Elmbrook Stories

Love Your Children

April 19, 2018 by Ingrid Lawrenz in Marriage, Just for Women
Love Your Children

What kind of love brings a wife coffee in bed every morning for 43 years?

Answer: A man who knows his wife is really not a morning person. Actually, it is true, Mel brings me coffee as a little gesture of love every morning he can. It sets the tone for a sweet day. He is not the dancing, dashing, champagne and roses kind of guy. He brings me coffee in the morning, and I love him.

Let me back up…

In 1975, I was 18, Mel was 20. One evening in June we walked the aisle in a little white church filled with lilacs in our hometown in Door County. We were both full-time students at Carroll College, living on a shoestring. After college, seminary in Illinois. I brought home the paycheck, working as a nursing home cleaning lady, data entry clerk, and as a clerk in Al Johnson’s gift shop in Sister Bay in the summer. Mel completed his Masters Degree and then went on to get his Ph.D. in theology.

The one thing I dreamt most about was being a mom. In 1980, Mel joined Elmbrook Church's staff. We were thrilled. I was honored to have worked so Mel could receive such a good education that was formative in his life work and his calling.

Yet, no children. I cried and prayed and felt as though God had rejected me for the job of motherhood. Drug treatment and minor surgeries were tried. More than 12 years of marriage, but no babies. We were to learn it was because I had endometriosis. Feeling lost, I decided I might just as well move on, so I went on to get a Master’s Degree in social work. I worked in the field for 20-plus years, and also found ministry work I could do at church.

In 1985 my dear friend and Doctor Gloria Halverson performed delicate, intense, lengthy laser surgery, carefully cleaning my fallopian tubes from the twisting, kinking, crushing globs of matter caused by endometriosis.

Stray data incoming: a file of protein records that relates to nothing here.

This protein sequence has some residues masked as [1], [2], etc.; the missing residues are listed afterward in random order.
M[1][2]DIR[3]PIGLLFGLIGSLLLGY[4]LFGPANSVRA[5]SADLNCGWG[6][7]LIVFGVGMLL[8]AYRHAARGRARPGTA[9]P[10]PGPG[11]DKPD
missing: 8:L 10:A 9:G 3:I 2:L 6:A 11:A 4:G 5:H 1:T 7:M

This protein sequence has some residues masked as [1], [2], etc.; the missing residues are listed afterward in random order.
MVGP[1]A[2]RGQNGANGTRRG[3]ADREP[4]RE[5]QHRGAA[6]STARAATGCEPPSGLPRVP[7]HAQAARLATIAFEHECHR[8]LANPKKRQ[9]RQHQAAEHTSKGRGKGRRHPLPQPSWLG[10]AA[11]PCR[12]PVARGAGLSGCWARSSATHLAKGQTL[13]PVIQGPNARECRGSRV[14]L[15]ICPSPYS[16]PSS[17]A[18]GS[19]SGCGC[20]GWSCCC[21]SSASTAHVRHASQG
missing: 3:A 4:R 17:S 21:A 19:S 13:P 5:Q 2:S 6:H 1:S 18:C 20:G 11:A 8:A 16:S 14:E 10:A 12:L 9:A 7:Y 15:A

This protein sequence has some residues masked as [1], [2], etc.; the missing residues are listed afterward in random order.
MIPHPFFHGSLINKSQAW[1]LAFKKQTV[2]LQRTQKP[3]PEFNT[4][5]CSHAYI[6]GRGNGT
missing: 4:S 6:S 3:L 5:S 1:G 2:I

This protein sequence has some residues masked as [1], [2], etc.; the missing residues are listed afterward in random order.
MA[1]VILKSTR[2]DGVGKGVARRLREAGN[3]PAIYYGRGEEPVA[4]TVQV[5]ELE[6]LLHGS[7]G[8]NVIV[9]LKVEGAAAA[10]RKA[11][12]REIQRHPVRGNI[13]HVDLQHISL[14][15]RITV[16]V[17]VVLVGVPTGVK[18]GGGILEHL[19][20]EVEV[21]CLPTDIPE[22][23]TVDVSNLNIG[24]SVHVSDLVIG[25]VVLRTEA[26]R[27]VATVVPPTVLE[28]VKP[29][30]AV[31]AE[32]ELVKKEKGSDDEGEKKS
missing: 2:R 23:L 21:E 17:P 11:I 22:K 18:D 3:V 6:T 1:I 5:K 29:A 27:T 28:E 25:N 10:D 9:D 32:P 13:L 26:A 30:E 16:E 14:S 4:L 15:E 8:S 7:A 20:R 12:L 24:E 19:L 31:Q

In December of 1986 I walked the aisle at graduation for my MSW degree, nine-months pregnant with our first child, Eva.

My heart, spirit, and mind were full of love, joy and thankfulness. Two years later Christopher was born. And then, that was it. I was unable to have any more children.

As soon as our kids could crawl, bottle in tow, they joined me in bed for our slow snuggling waking up. Oh, and the cat came too.

Chris, age 2, to his great joy one morning, started jumping around and landed forehead down, squarely on the bridge of my nose. The ER doc concluded I had a broken nose. I always thought bed was the safest place to be. After that, no vertical bodies in bed.

Nighttime was Mel's turn. With one child on either side, Mel spun stories as they lay so still, transformed into scenes of new worlds, battles, rescues, traveling to the stars, and wild horses, little mice, and kittens.

I have one major bit of parenting advice, Love your children and tell them so every day. Say: “I love you. I will always love you, and there is nothing you could ever do that would make me stop loving you.” As adults, our kids have told us how much they have appreciated being loved for who they were, not by their accomplishments or being forced to try and be the image we wanted them to be. We wanted our children to always know they were loved and safe. Open discussions were always important. Discussions about daily life, difficult questions, hurting people and problems their friends had. We were delighted whenever we saw empathy and kindness grow in them. This meant more than any school or sport awards.

We were a bit of a loud family, with four people having their own opinions. On cross-country camping trips, I feared that our excitement and laughter were sometimes a little too exuberant in volume for other campers. Like the one night raccoons got into the car. They opened every food container and ate away, even unwrapping hard candy with their little paws. The following morning came and the car looked sort of funny.  We were shocked, dumbfounded, and then broke into hilarious laughter. Mel had left the car window open at night and raccoons had an all-night party in the car, tearing open every food container. Mel had just told the kids about locking everything up so nighttime critters could not get at anything. Our laughter was mostly at Dad.

Open freedom to think for themselves grew into faith. Prayers at meals, prayers at bedtime, prayers for the burial of a dead baby bird. We all took turns. Prayers for someone hurting, prayers for their needs. Prayers are like breathing. No need to be a show off. Sometimes praying was difficult. It was hard to just be patient. Our kids were not perfect. Sometimes they were sassy, ill-behaved, and selfish.